– Jyotirmaya Tripathy-
Now that the dust has settled, tempers have cooled and blood has congealed after the beef festival at IIT, Madras, it is time for some analysis. It should be emphasised that the Government’s recent notification banning cattle trade for slaughtering purposes in cattle markets does not deprive anybody of his or her right to consume beef. The problem, to my mind, lies not in the so-called beef ban, but reflects a crisis within the Left parties to stay relevant, combined with the realisation that their hitherto unchallenged authority in universities is up for resistance and that their directionless narratives are subject to counter narratives. The IITM controversy is a manifestation of that crisis, and the brouhaha over the incident is an effort to take control of another institutional space.
Ever since Modi’s ascent to power, the Left parties’ hold over prestigious educational institutions is fast loosening. This is supplemented with the realisation that in states like Kerala, in spite of a history of Left rule, there are indications of BJP’s rise. It is common knowledge that the average Left voter in Kerala is a Hindu voter, where as the Congress led coalition is backed by the so-called secular and minority voters. It may be recollected that the former Chief Minister V S Achuthanandan, to consolidate his Hindu vote base, had spoken against love jihad and the Islamist design on Kerala society and had echoed the sentiments of the honorable Kerala High Court. BJP’s slow but consistent gain is not only impoverishing the Left vote bank, but is also demotivating the Left cadre to protect their constituency. It is also robbing the Left intellectuals of institutional privileges to legitimate their ways of seeing things as reality.
The beef festival had its unusual share of media coverage thereby making the event a performance of sorts. Within minutes of the brawl in the dining hall of IIT, Madras, there were stories about Right wing members assaulting a progressive cosmopolitan beef festival participant peacefully exercising his right in a Jain mess. Posters with the affected student’s bruised and swollen face were flashed and the painful, yet pensive, mien of the victim was the perfect shot for the Left-Liberal class declaring the arrival of doomsday. In contrast, the other student was nowhere to be seen, the news of his broken arm nowhere covered; he remained invisible under the epithets of ‘ABVP worker’ and ‘Right wing agent’. Even more eye-catching was Kerala Chief Minister demanding justice for the student from his State. If the incident established anything, it is the angst of ‘progressive’ groups to control public discourses. It also establishes that far from being spontaneous response to Central ruling, the beef festival was a highly choreographed spectacle signaling that ‘we still exist’.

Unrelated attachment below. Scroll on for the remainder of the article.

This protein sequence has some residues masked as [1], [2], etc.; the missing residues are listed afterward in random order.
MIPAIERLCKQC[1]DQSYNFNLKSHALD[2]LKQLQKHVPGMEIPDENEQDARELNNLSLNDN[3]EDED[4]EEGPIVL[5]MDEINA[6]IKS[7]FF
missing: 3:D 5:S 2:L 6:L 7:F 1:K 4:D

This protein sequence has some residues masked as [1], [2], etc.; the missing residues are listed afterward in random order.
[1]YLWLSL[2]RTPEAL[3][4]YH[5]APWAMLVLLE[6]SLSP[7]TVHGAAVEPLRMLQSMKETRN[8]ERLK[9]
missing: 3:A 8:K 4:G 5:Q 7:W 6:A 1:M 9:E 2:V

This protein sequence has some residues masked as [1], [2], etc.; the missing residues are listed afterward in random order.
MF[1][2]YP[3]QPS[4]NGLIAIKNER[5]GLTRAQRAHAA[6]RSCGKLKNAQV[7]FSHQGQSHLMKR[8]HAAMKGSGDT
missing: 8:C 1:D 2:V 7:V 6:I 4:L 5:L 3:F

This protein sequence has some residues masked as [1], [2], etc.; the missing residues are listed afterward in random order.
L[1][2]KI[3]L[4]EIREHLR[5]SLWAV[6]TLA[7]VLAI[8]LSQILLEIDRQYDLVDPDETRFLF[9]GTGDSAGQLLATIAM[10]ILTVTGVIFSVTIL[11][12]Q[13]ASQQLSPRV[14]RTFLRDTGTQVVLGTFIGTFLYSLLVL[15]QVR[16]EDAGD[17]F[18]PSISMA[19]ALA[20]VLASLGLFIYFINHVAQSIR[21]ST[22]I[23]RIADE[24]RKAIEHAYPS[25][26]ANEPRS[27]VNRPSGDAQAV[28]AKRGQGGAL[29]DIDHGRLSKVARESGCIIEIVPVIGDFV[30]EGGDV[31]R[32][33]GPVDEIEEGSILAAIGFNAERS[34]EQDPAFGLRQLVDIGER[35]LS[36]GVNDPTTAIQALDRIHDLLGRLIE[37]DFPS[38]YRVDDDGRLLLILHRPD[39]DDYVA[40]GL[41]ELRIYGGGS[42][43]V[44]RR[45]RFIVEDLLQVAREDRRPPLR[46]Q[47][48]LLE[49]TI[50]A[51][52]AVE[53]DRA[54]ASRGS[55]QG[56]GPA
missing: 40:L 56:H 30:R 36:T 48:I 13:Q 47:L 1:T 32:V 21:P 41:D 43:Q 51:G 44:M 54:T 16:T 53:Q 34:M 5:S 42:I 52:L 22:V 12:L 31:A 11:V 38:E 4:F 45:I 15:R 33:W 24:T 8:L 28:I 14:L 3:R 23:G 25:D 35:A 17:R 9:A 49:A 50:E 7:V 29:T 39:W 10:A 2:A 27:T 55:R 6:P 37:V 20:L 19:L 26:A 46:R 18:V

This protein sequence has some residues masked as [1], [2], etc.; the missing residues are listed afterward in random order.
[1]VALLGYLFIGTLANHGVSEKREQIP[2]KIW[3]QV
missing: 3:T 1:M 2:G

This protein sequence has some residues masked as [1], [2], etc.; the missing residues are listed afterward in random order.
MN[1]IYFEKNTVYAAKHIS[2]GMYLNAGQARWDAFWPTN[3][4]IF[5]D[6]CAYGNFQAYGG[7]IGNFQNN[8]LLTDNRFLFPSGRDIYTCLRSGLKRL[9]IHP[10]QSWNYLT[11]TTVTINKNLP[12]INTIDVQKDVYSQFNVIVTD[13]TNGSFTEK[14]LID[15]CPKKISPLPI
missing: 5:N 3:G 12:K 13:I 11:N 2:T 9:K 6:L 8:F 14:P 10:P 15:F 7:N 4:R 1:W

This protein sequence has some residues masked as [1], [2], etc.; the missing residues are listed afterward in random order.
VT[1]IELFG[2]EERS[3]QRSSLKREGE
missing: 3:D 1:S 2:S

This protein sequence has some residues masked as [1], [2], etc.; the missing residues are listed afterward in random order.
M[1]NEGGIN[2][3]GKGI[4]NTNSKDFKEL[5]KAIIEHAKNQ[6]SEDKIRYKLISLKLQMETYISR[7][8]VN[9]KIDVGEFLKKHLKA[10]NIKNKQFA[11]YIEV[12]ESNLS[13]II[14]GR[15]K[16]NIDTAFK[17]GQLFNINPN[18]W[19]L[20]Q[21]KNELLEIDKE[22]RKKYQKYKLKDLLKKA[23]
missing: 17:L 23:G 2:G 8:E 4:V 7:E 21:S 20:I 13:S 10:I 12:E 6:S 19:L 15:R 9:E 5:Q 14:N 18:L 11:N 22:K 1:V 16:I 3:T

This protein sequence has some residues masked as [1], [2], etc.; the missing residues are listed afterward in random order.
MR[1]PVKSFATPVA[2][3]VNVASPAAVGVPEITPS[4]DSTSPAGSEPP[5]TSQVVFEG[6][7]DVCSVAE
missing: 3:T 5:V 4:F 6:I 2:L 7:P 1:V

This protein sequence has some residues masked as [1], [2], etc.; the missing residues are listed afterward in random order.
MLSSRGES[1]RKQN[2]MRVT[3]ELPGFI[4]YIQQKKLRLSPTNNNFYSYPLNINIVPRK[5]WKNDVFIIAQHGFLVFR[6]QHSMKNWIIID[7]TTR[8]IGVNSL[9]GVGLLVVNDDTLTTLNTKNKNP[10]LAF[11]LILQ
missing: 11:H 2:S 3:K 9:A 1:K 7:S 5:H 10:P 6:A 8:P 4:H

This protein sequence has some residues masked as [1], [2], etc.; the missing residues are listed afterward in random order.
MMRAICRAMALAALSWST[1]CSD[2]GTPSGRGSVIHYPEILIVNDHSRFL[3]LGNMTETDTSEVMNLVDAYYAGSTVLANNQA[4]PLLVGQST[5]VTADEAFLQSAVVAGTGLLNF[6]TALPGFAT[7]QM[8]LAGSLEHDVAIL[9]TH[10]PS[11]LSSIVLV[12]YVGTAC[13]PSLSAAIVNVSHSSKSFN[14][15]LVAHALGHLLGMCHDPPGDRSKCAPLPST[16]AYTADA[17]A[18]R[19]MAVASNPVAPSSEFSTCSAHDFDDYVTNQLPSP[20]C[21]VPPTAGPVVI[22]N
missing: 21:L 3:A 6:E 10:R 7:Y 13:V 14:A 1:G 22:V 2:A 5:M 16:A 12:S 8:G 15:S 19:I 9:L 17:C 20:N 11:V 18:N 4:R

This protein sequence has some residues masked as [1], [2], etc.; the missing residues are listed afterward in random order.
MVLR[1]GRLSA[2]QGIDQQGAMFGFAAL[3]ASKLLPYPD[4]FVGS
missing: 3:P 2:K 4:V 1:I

The IITs, originally designed to create human resources for Indian industry, are the new sites for Left’s experiment with student politics, and its victory in IIT, Madras will subvert the very idea of IITs and will be a betrayal of their mission.
(The writer is a member of the Faculty of Humanities and Social Sciences, IIT Madras. Views expressed are his personal)